Elson S. Floyd, Ph.D. - 10/14/09
Moving Forward on Global Animal Health
In July 2007, in the first of these Perspectives columns, I discussed the strong foundation that had been built by my predecessors at Washington State University and highlighted the College of Veterinary Medicine as one area of particular promise.
“The veterinary teaching hospital and its research programs are unsurpassed,” I wrote then. “Taking a mediocre program and making it better is not that difficult. Taking a great program and making it truly exceptional is far more of a challenge. This is the circumstance we face if we want to move Washington State University into the forefront of U.S. research universities.”
Of course, much has happened at our university in the two-plus years since that column appeared. However, our goals haven’t changed. I am happy to report about two events in recent days that show that our progress is continuing in the College of Veterinary Medicine and School for Global Animal Health.
On Friday, the WSU Board of Regents approved a revenue bonding proposal that includes funding to help build Phase One of the School for Global Animal Health building near the veterinary research hospital on the Pullman campus. Of course, the largest portion of the funding for that building came to us as a generous $25 million grant from the Bill & Melinda Gates Foundation.
Construction on that building is scheduled to begin next summer; it will include research laboratories, office, conference and administrative space and should be completed by mid-2012. It will serve as the headquarters for our ambitious research efforts to combat global infectious disease, especially those diseases that are passed from animals to humans.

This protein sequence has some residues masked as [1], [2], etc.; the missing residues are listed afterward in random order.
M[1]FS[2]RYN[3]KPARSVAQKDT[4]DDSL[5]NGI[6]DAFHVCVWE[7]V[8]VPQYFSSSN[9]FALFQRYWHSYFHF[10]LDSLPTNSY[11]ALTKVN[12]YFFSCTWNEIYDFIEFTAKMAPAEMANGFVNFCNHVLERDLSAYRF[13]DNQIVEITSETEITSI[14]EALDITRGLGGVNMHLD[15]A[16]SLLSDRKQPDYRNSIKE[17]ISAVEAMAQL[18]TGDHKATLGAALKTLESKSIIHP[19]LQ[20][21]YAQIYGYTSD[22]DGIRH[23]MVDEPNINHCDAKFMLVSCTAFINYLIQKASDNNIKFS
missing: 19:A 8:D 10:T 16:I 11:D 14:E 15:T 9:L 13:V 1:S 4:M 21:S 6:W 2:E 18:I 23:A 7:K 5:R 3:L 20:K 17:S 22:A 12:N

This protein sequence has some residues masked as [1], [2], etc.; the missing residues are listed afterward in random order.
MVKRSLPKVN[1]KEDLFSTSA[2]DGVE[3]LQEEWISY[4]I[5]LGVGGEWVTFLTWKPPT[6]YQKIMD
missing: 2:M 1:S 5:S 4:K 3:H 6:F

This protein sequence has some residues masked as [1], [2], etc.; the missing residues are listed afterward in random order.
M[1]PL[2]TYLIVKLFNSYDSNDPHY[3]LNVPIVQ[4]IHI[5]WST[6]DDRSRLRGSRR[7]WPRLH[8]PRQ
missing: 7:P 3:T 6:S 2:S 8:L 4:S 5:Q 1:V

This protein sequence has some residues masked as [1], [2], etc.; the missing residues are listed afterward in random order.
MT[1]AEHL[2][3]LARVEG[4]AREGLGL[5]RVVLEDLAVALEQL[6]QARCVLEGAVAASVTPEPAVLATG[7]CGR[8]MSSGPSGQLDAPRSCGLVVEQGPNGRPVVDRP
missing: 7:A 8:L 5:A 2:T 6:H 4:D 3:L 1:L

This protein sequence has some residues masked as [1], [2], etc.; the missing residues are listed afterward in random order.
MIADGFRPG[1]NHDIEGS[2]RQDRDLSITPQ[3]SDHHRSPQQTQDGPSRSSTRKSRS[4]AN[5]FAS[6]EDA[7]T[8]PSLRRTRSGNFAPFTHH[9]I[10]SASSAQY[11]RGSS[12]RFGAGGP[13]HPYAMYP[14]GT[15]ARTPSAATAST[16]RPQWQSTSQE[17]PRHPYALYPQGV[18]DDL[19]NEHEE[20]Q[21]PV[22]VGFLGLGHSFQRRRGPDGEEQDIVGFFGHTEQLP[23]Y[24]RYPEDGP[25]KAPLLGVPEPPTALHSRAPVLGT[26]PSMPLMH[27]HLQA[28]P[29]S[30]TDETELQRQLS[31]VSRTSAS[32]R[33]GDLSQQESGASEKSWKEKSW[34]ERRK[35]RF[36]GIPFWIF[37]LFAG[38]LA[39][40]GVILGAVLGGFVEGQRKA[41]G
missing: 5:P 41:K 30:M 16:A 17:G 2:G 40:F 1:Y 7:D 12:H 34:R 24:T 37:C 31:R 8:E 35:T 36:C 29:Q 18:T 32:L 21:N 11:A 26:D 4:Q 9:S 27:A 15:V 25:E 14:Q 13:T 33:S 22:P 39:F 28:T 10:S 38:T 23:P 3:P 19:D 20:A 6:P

Without a doubt, any research building is merely an empty shell without the outstanding scientists who work there. On Monday, Dr. Terry McElwain, one of the exceptional scientists from our College for Veterinary Medicine, received a most meaningful and significant honor. He was elected to membership in the National Academy of Science’s Institute of Medicine, one of the highest accolades for scientists working in biomedical research and human health care. It is an honorary academy that performs a special function; its members serve an independent advisory role on health issues.
As executive director of the Washington Animal Disease Laboratory and director of WSU’s Animal Health Research Center, Terry has been a leader in the development of a coordinated network of animal disease diagnostic laboratories. His work is leading to increased cooperation and shared standards across state and national boundaries, allowing health officials and scientists to respond more quickly when disease outbreaks occur.
In joining the National Academy, Terry follows a path taken by several outstanding WSU researchers, most recently his colleague Guy Palmer, director of the School for Global Animal Health, who was elected to membership in the National Academy of Science’s Institute of Medicine in 2006.
The selection reflects Terry’s standing among his peers
and his leadership in emerging areas of animal health research. It
is a great, and well-deserved, honor for him and another sign of
the growing recognition of WSU as a research institution.
The longer I stay here, the more I learn about the excellence of this university. You find it in every college, every discipline.
I heartily congratulate Terry on this honor, and look forward to more recognition for our faculty members in the months and years to come.